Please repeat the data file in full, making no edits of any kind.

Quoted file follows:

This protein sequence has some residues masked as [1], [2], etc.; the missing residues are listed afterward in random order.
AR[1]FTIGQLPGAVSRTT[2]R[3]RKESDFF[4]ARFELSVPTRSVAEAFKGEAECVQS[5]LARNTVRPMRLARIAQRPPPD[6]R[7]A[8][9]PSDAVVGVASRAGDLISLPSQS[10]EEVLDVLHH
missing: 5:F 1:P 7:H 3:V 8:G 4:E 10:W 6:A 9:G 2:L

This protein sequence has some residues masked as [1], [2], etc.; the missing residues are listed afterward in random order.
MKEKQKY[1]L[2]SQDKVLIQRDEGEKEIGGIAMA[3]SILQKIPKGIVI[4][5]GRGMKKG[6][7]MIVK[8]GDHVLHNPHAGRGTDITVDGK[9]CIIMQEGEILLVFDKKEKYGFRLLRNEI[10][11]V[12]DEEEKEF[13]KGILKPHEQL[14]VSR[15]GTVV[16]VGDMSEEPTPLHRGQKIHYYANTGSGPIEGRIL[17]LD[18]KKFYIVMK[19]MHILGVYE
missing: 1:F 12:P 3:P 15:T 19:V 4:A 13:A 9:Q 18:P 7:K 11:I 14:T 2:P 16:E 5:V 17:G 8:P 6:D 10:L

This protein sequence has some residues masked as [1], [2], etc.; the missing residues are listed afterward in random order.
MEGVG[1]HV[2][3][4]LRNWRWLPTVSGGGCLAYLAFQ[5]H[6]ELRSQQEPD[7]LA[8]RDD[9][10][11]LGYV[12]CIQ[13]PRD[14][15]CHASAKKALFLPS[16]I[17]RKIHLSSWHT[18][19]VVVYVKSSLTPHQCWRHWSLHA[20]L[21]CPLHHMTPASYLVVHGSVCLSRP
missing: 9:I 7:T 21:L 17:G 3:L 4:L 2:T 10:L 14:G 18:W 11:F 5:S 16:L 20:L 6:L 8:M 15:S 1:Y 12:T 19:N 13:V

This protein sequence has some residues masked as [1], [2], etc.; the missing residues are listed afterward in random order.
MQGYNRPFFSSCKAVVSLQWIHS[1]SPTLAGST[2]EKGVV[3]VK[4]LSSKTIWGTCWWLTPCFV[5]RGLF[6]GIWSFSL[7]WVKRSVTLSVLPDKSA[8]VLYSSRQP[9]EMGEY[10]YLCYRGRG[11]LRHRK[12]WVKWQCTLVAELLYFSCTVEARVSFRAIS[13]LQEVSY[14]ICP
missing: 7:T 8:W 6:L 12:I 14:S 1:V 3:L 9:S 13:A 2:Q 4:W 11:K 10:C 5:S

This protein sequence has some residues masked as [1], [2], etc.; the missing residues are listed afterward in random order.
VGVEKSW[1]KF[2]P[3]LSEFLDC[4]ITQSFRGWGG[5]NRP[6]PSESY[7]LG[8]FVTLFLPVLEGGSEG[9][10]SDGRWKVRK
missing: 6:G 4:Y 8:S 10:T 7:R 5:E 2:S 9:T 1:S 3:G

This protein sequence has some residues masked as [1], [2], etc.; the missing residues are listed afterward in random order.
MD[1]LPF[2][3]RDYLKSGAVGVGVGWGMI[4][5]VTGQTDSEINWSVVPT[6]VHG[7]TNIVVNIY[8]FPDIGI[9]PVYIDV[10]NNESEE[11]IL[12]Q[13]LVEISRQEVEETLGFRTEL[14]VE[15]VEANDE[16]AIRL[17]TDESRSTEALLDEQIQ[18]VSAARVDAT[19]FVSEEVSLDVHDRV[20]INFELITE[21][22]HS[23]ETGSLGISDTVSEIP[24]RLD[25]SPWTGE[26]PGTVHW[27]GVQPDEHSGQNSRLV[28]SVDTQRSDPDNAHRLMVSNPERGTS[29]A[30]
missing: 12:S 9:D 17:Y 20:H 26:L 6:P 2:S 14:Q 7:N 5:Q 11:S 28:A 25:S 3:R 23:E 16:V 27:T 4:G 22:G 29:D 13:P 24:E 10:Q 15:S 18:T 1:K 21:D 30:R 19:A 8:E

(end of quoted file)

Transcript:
This protein sequence has some residues masked as [1], [2], etc.; the missing residues are listed afterward in random order.
AR[1]FTIGQLPGAVSRTT[2]R[3]RKESDFF[4]ARFELSVPTRSVAEAFKGEAECVQS[5]LARNTVRPMRLARIAQRPPPD[6]R[7]A[8][9]PSDAVVGVASRAGDLISLPSQS[10]EEVLDVLHH
missing: 5:F 1:P 7:H 3:V 8:G 4:E 10:W 6:A 9:G 2:L

This protein sequence has some residues masked as [1], [2], etc.; the missing residues are listed afterward in random order.
MKEKQKY[1]L[2]SQDKVLIQRDEGEKEIGGIAMA[3]SILQKIPKGIVI[4][5]GRGMKKG[6][7]MIVK[8]GDHVLHNPHAGRGTDITVDGK[9]CIIMQEGEILLVFDKKEKYGFRLLRNEI[10][11]V[12]DEEEKEF[13]KGILKPHEQL[14]VSR[15]GTVV[16]VGDMSEEPTPLHRGQKIHYYANTGSGPIEGRIL[17]LD[18]KKFYIVMK[19]MHILGVYE
missing: 1:F 12:P 3:P 15:T 19:V 4:A 13:A 9:Q 18:P 7:K 11:I 14:T 2:P 16:E 5:V 17:G 8:P 6:D 10:L

This protein sequence has some residues masked as [1], [2], etc.; the missing residues are listed afterward in random order.
MEGVG[1]HV[2][3][4]LRNWRWLPTVSGGGCLAYLAFQ[5]H[6]ELRSQQEPD[7]LA[8]RDD[9][10][11]LGYV[12]CIQ[13]PRD[14][15]CHASAKKALFLPS[16]I[17]RKIHLSSWHT[18][19]VVVYVKSSLTPHQCWRHWSLHA[20]L[21]CPLHHMTPASYLVVHGSVCLSRP
missing: 9:I 7:T 21:L 17:G 3:L 4:L 2:T 10:L 14:G 18:W 11:F 5:S 16:L 20:L 6:L 8:M 15:S 1:Y 12:T 19:N 13:V

This protein sequence has some residues masked as [1], [2], etc.; the missing residues are listed afterward in random order.
MQGYNRPFFSSCKAVVSLQWIHS[1]SPTLAGST[2]EKGVV[3]VK[4]LSSKTIWGTCWWLTPCFV[5]RGLF[6]GIWSFSL[7]WVKRSVTLSVLPDKSA[8]VLYSSRQP[9]EMGEY[10]YLCYRGRG[11]LRHRK[12]WVKWQCTLVAELLYFSCTVEARVSFRAIS[13]LQEVSY[14]ICP
missing: 7:T 8:W 6:L 12:I 14:S 1:V 3:L 9:S 13:A 2:Q 4:W 11:K 10:C 5:S

This protein sequence has some residues masked as [1], [2], etc.; the missing residues are listed afterward in random order.
VGVEKSW[1]KF[2]P[3]LSEFLDC[4]ITQSFRGWGG[5]NRP[6]PSESY[7]LG[8]FVTLFLPVLEGGSEG[9][10]SDGRWKVRK
missing: 6:G 4:Y 8:S 10:T 7:R 5:E 2:S 9:T 1:S 3:G

This protein sequence has some residues masked as [1], [2], etc.; the missing residues are listed afterward in random order.
MD[1]LPF[2][3]RDYLKSGAVGVGVGWGMI[4][5]VTGQTDSEINWSVVPT[6]VHG[7]TNIVVNIY[8]FPDIGI[9]PVYIDV[10]NNESEE[11]IL[12]Q[13]LVEISRQEVEETLGFRTEL[14]VE[15]VEANDE[16]AIRL[17]TDESRSTEALLDEQIQ[18]VSAARVDAT[19]FVSEEVSLDVHDRV[20]INFELITE[21][22]HS[23]ETGSLGISDTVSEIP[24]RLD[25]SPWTGE[26]PGTVHW[27]GVQPDEHSGQNSRLV[28]SVDTQRSDPDNAHRLMVSNPERGTS[29]A[30]
missing: 12:S 9:D 17:Y 20:H 26:L 6:P 2:S 14:Q 7:N 5:Q 11:S 28:A 25:S 3:R 23:E 16:V 27:T 4:G 22:G 29:D 13:P 24:E 10:Q 15:S 18:T 1:K 21:D 30:R 19:A 8:E